Question about 1993 Honda Accord

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Excess moisture causing mold to grow

I can't seem to dry out the excess moisture in my car during winter, and now I've recently started seeing mold starting to form inside. I don't drive it everyday and it is stored outside. The trunk leaks, but no leaks in the main part of the car. Suggestions?

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The moisture in the trunk is coming through into the car with air movement, since the trunk is not air tight to the car interior.

Let's do the trunk first.
Remove the spare tire and carpet and all else in the trunk and dry it out. I would used small space heater or a blow dryer or anything else that will heat and dry the air. If you want to fix the water leak, you will need to find out where it coming from.
The most common place is the gasket around the trunk lid.
After that, a rust hole somewhere in the trunk.
You may find a new gasket hard to find, and if you do, not easy to replace as well.
Finding a rust hole might require you to take a strong light and have a helper to look either inside when you have the light outside, or outside when you have the light inside the trunk, (night works best).
On older cars, I have often made a permanent hole in the lowest part of the trunk to drain out water leaks.
Make a hole about 1/2" diameter of more, so it won't plug up. There are sometimes rubber or plastic plugs you can remove to drain the trunk as well.
Make it so stuff you replace into the trunk will not cover that hole. Carpet holds water, so you may choose to put a new piece of something in there, or nothing.
Read the instructions below on usuing "Damp-Rid" plastic buckets in your trunk.

Now lets go inside the car.
I recommend you dry out the inside with a space heater or blow dryer as well, for a day or a few days.
Lumber yards and hardware stores and such places sell a small bucket of stuff called "Damp Rid"" This is plastic tub full of white crystals that absorb water out of the air. Put one or two of these in your car on the floor of the back seat and maybe the passenger's front seat. Follow instruction on the container, and they will remove moisture from inside your car.
NOTE: You must be careful because they work with the top open, and therefore will spill accumulated water when you start and move the car, they'll tip over. If you put them in the trunk, don't forget them there.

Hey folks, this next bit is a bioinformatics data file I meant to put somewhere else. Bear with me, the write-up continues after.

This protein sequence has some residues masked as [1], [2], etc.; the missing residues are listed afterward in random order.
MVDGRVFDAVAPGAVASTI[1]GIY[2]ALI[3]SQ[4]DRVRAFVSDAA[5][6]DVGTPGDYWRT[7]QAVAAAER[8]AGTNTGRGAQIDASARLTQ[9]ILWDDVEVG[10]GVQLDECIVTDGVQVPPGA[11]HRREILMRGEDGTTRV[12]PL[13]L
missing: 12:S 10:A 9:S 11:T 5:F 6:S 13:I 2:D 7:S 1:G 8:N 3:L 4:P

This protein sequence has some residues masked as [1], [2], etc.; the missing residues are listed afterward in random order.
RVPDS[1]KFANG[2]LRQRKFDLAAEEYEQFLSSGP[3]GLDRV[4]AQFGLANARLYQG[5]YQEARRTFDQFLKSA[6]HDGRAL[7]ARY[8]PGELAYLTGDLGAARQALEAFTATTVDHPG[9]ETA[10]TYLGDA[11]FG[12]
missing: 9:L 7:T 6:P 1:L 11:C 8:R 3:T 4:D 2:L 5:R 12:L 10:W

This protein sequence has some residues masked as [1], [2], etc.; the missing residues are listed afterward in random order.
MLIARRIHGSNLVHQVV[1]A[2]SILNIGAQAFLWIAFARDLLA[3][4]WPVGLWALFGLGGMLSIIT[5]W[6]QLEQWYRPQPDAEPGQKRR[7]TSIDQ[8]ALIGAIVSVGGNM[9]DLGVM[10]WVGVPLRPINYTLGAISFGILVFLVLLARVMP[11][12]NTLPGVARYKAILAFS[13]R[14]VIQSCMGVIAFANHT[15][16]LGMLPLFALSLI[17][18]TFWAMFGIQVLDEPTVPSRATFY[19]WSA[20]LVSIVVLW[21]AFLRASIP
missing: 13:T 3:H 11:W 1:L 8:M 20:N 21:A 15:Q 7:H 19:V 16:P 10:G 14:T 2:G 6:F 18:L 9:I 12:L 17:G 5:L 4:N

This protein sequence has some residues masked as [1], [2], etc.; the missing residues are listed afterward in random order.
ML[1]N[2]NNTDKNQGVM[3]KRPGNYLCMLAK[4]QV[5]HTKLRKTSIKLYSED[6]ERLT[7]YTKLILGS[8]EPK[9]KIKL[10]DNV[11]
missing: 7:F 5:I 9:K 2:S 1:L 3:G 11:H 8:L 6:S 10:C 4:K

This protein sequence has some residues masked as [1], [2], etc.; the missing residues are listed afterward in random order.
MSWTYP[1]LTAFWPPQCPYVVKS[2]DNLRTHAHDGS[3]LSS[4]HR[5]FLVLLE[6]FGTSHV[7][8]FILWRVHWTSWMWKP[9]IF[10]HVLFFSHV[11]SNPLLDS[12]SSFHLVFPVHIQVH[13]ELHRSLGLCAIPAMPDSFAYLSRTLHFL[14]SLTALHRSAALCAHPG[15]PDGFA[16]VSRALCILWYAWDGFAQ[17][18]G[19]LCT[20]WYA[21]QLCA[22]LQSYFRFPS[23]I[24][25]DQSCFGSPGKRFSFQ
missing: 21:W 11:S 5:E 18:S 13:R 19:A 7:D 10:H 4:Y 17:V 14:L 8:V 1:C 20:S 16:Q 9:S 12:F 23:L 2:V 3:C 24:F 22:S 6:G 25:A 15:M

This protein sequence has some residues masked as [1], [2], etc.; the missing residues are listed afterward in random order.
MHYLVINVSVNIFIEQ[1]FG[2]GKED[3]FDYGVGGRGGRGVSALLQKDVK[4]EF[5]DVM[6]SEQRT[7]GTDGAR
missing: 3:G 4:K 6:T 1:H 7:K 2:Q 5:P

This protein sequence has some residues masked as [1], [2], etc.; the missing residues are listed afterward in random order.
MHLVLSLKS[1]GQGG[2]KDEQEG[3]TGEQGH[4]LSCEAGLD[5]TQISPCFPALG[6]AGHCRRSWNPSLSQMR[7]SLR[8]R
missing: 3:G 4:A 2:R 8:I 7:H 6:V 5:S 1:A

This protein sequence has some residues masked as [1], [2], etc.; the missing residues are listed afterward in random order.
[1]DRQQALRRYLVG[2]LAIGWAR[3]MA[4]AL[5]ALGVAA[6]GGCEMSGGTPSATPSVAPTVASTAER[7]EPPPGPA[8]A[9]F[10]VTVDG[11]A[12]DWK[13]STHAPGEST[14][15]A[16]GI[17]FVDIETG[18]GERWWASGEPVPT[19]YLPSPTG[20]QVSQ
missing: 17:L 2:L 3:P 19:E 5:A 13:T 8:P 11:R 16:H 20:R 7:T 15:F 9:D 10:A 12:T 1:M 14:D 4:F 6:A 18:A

Posted on Jan 10, 2013


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SOURCE: Excessive Moisture On Inside Windows

My '87 Accord does the same thing. Very annoying and dangerous since your visibility is severely compromised. I cut a small hole in my floorboard carpeting with a boxcutter, stuck my finger in, and to my horror found that the carpet and padding underneath floormat was SOAKED inside. Like I said I had to make a small cut first to figure this out. The problem: I did some research on my vehicle and found out that my car had been registered in Chehalis, WA right before I got it and there was a major flood there about a month before I purchased it. Suddenly it all made sense. The car had been in a flood. The dampness underneath floor covering caused excess moisture on the windows. Like me, you may have a flood car on your hands.. for your sake I hope not but mine does the exact same thing...

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SOURCE: how to clean up fog inside the car.

clean it with winddex realy good here and there it happens to me too on my daewoo :)

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SOURCE: Water Leaking into the trunk

could it be the window seal its a 2 seater rite? with the window behind your seat?

Posted on Feb 19, 2009

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SOURCE: key wont open up trunk from the outside

alot of times when the key isnt used often the tumblers will corrode in the lock, try spraying some good penetrating oil in there, and work the key slow so you dont break it off

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SOURCE: hard to start in hot weather

Start looking at temperature sensors and maybe even the thermostat.

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